Since the beginning CakePHP’s support for Javascript has been with Prototype/Scriptaculous. While we still think these are an excellent Javascript library, the community has been asking for support for other libraries. Rather than drop Prototype in favour of another Javascript library. We created an Adapter based helper, and included 3 of the most requested libraries. Prototype/Scriptaculous, Mootools/Mootools-more, and jQuery/jQuery UI. And while the API is not as expansive as the previous AjaxHelper we feel that the adapter based solution allows for a more extensible solution giving developers the power and flexibility they need to address their specific application needs.

Javascript Engines form the backbone of the new JsHelper. A Javascript engine translates an abstract Javascript element into concrete Javascript code specific to the Javascript library being used. In addition they create an extensible system for others to use.

Using a specific Javascript engine

First of all download your preferred javascript library and place it in app/webroot/js

Then you must include the library in your page. To include it in all pages, add this line to the <head> section of app/views/layouts/default.ctp (copy this file from cake/libs/view/layouts/default.ctp if you have not created your own):

echo $this->Html->script('jquery'); // Include jQuery library

Replace jquery with the name of your library file (.js will be added to the name).

By default scripts are cached, and you must explicitly print out the cache. To do this at the end of each page, include this line just before the ending </body> tag:

echo $this->Js->writeBuffer(); // Write cached scripts

You must include the library in your page and print the cache for the helper to function.

Javascript engine selection is declared when you include the helper in your controller:

var $helpers = array('Js' => array('Jquery'));

The above would use the Jquery Engine in the instances of JsHelper in your views. If you do not declare a specific engine, the jQuery engine will be used as the default. As mentioned before, there are three engines implemented in the core, but we encourage the community to expand the library compatibility.

Using jQuery with other libraries

The jQuery library, and virtually all of its plugins are constrained within the jQuery namespace. As a general rule, “global” objects are stored inside the jQuery namespace as well, so you shouldn’t get a clash between jQuery and any other library (like Prototype, MooTools, or YUI).

That said, there is one caveat: By default, jQuery uses “$” as a shortcut for “jQuery”

To override the “$” shortcut, use the jQueryObject variable.

$this->Js->JqueryEngine->jQueryObject = '$j';
print $this->Html->scriptBlock('var $j = jQuery.noConflict();',
    array('inline' => false)); //Tell jQuery to go into noconflict mode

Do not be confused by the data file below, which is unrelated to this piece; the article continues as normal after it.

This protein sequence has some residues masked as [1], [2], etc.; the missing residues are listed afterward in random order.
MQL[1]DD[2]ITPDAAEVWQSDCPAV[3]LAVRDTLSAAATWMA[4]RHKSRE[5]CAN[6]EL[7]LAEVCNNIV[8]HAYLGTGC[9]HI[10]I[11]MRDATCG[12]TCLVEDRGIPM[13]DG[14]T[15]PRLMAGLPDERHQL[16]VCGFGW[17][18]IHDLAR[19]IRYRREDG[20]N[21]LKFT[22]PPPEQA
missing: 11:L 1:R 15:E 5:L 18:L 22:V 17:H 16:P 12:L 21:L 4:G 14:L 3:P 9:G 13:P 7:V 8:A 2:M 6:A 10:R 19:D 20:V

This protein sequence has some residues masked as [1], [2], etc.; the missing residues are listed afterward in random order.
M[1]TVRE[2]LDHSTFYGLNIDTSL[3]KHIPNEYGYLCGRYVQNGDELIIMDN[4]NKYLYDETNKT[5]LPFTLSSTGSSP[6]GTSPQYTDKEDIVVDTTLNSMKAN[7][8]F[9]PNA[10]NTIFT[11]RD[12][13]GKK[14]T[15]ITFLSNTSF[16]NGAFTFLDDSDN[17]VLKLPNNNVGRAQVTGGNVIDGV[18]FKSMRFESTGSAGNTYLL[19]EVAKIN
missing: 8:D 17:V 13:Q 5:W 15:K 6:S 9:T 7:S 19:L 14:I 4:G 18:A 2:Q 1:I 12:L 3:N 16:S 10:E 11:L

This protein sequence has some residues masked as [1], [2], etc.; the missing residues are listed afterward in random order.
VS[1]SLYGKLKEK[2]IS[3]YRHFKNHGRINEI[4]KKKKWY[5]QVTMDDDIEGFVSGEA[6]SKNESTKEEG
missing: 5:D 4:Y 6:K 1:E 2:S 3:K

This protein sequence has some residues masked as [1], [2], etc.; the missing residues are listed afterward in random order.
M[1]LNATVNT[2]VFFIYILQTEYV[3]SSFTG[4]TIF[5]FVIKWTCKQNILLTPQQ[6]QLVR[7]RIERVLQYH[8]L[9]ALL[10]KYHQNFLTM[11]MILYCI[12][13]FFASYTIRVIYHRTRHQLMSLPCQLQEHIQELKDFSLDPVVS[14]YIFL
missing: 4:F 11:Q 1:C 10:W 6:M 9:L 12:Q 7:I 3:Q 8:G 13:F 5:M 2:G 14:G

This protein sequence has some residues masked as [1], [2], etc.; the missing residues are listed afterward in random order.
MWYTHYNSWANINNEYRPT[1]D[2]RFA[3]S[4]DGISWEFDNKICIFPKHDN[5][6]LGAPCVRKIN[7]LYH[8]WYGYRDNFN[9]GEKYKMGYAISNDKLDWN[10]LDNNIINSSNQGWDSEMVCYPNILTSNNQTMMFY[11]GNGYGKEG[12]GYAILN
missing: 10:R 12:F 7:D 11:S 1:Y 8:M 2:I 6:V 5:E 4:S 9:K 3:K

Using the JsHelper inside customHelpers

Declare the JsHelper in the $helpers array in your customHelper.

var $helpers = array('Js');

It is not possible to declare a javascript engine inside a custom helper. Doing that will have no effect.

If you are willing to use an other javascript engine than the default, do the helper setup in your controller as follows:

var $helpers = array(
    'Js' => array('Prototype'),

Be sure to declare the JsHelper and its engine on top of the $helpers array in your controller.

The selected javascript engine may disappear (replaced by the default) from the jsHelper object in your helper, if you miss to do so and you will get code that does not fit your javascript library.

Creating a Javascript Engine

Javascript engine helpers follow normal helper conventions, with a few additional restrictions. They must have the Engine suffix. DojoHelper is not good, DojoEngineHelper is correct. Furthermore, they should extend JsBaseEngineHelper in order to leverage the most of the new API.

Javascript engine usage

The JsHelper provides a few methods, and acts as a facade for the the Engine helper. You should not directly access the Engine helper except in rare occasions. Using the facade features of the JsHelper allows you to leverage the buffering and method chaining features built-in; (method chaining only works in PHP5).

The JsHelper by default buffers almost all script code generated, allowing you to collect scripts throughout the view, elements and layout, and output it in one place. Outputting buffered scripts is done with $this->Js->writeBuffer(); this will return the buffer contents in a script tag. You can disable buffering wholesale with the $bufferScripts property or setting buffer => false in methods taking $options.

Since most methods in Javascript begin with a selection of elements in the DOM, $this->Js->get() returns a $this, allowing you to chain the methods using the selection. Method chaining allows you to write shorter, more expressive code. It should be noted that method chaining Will not work in PHP4.

$this->Js->get('#foo')->event('click', $eventCode);

Is an example of method chaining. Method chaining is not possible in PHP4 and the above sample would be written like:

$this->Js->event('click', $eventCode);

Common options